Dredd 3D - Movie Review
Why the long face?
Futuristic lawman Judge Dredd was, for an eleven year old, the comic book equivalent of an OD. Not so much drawings on the pages of the galaxy’s greatest comic (2000 A.D., thrill suckers) as an assault on the senses: the sights of the rammed and chaotic Gehry-like city kept barely in check by a fascist police force with great toys... Here’s a trailer.
Dredd the movie nails at least one of these senses. The gggRRRRRR of Dredd’s lawmaster motorbike, the CHUCHUCHUCHUC of his foes’ railgun, and the KLANGG of the blast doors as Dredd and rookie accomplice Cassandra Anderson are locked inside a drug dealer’s hi-rise with 70,000 killers out for their blood are ear-dropping, and this is a movie that’s worth hearing as much as seeing. Taking our out-numbered (but barely outgunned; the iconic Lawgiver pistol Judges are kitted out with is a ballistic, balletic feast of rapid fire, hi-explosive, incendiary eye candy) heroes through the 200 floors of this urban cage on their way to a showdown with a committed gang boss, Dredd is a tightly planned, efficiently executed sci-fi actioner based on beloved source material.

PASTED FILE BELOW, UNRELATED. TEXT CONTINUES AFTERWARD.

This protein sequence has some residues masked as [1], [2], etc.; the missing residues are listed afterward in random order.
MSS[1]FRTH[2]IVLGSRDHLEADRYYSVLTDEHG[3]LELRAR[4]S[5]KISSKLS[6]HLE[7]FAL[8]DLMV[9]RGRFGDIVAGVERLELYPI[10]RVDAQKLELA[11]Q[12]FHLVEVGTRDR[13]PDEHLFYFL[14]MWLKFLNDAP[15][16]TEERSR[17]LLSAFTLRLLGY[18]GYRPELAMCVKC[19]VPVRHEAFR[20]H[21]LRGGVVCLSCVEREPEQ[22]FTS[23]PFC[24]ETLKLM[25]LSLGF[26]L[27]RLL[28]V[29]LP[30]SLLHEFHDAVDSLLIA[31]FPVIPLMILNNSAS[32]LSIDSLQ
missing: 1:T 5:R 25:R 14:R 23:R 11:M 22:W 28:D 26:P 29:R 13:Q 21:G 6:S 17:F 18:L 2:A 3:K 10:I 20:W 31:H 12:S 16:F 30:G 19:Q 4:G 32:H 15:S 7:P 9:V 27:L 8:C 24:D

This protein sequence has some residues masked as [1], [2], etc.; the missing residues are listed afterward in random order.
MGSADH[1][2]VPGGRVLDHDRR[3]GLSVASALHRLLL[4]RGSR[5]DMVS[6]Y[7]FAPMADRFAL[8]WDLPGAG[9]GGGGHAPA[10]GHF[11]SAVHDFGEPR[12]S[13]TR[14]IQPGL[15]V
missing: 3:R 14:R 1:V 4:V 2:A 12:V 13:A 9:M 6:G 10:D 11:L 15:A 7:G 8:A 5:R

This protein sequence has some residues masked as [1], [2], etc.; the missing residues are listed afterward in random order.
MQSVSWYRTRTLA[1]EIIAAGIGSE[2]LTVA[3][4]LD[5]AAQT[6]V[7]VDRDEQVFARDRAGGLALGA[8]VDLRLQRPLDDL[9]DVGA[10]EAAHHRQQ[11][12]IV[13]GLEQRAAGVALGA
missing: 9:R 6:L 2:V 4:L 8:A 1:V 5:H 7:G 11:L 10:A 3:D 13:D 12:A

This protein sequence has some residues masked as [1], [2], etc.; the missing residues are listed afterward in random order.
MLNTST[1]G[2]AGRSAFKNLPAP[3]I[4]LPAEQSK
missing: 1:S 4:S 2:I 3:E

As such it’s not without its problems. Stretched (or rather sketched) on a budget of less than $50million, (which barely gets you a decent footballer these days), this isn’t the Dredd of your mind’s eye. Everyone involved is clearly huge John Carpenter fans but while the Assault on Precinct 13 director could make a little go a long way he’s arguably too stark a touchstone for the bustling, psychedelic bad trip that is Mega City One in its pomp. Verhoeven’s Robocop had a similar budget for its time but its hysteria, humour and flair make it a superior rip off of ole’ stoney face. Vantage Point director Pete Travis is perhaps a little too cautious in his peering round the granite corners of the imposing skyscraper.
But then there’s the shots of the futuristic drug slo-mo. That this violent, bloody meat grinder features at its cold heart a death scene that’s almost tranquil speaks volumes for the contradictory nature not just of the film, but of the Dredd story itself. Already confirmed as a virtual proof of concept for more ambitious sequels, this is nonetheless as focussed and authentic an experience as a crosshair. It might not scale the heights of zarjaz, but it has the courage of its convictions.
Review by Rob Barker